BRUSSELS’ plan to relocate hundreds of thousands of migrants across Europe has been declared “dead” today after Poland refused to take in a single asylum seeker. A senior Polish politician sad virtually none of the bloc’s 28 members will agree to the controversial quota system in yet another huge body blow to the federalist project.
Brussels bureaucrats had hoped to bring in a legal requirement for nations to accept allocations of 120,000 migrants to help ease the burden on certain countries, especially Greece and Germany.
Poland has been ordered to take in 7,000 asylum seekers as part of the project, which Britain is not involved in because it is outside the Schengen free movement zone.
But today the country’s deputy foreign minister, Konrad Szymanski, told the newspaper Dziennik Gazeta Prawna his Government would refuse to accept a single migrant, adding that the scheme is already “dead”.
He said: “I don’t see a possibility to implement this decision and I can’t see it happen also in most EU countries. This decision is dead.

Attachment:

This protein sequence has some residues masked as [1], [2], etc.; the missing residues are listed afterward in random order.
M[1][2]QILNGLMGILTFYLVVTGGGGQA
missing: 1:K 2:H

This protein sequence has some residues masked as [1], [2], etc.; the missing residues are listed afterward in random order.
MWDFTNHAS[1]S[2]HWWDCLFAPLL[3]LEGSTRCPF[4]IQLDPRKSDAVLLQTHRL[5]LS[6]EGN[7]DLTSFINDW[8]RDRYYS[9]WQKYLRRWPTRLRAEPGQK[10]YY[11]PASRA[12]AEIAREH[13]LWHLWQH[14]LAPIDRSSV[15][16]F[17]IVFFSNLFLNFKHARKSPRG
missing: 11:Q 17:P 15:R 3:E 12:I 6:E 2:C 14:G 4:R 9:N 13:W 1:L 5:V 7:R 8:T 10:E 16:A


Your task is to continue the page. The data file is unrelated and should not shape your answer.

“It was not being implemented from the very beginning and nothing points to the fact that the majority of EU countries would implement it.”
Brussels pledged to relocate some 120,000 migrants when it launched the scheme amid much fanfare last September, but so far just 300 have been resettled.
The flow of refugees and migrants from the Middle East and Africa to Europe, which rose to over a million last year, has slowed since the closing of borders along the Balkan route, but officials expect it to surge again with warmer weather.
Mr Szymanski also insisted Warsaw could not take in its quota of migrants without seriously compromising its citizens’ security, in light of the Islamic State (ISIS) massacre in Paris which killed 130 people, and the recent Brussels bombings.
His remarks signal a U-turn in the Polish government’s stance with his boss, Foreign Minister Witold Waszczykowski, saying as recently as January it would respect the quota deal even though it regarded it as legally flawed.
Poland’s refugee quota is small compared to larger EU countries but its new government is one of the loudest opponents of the plan.
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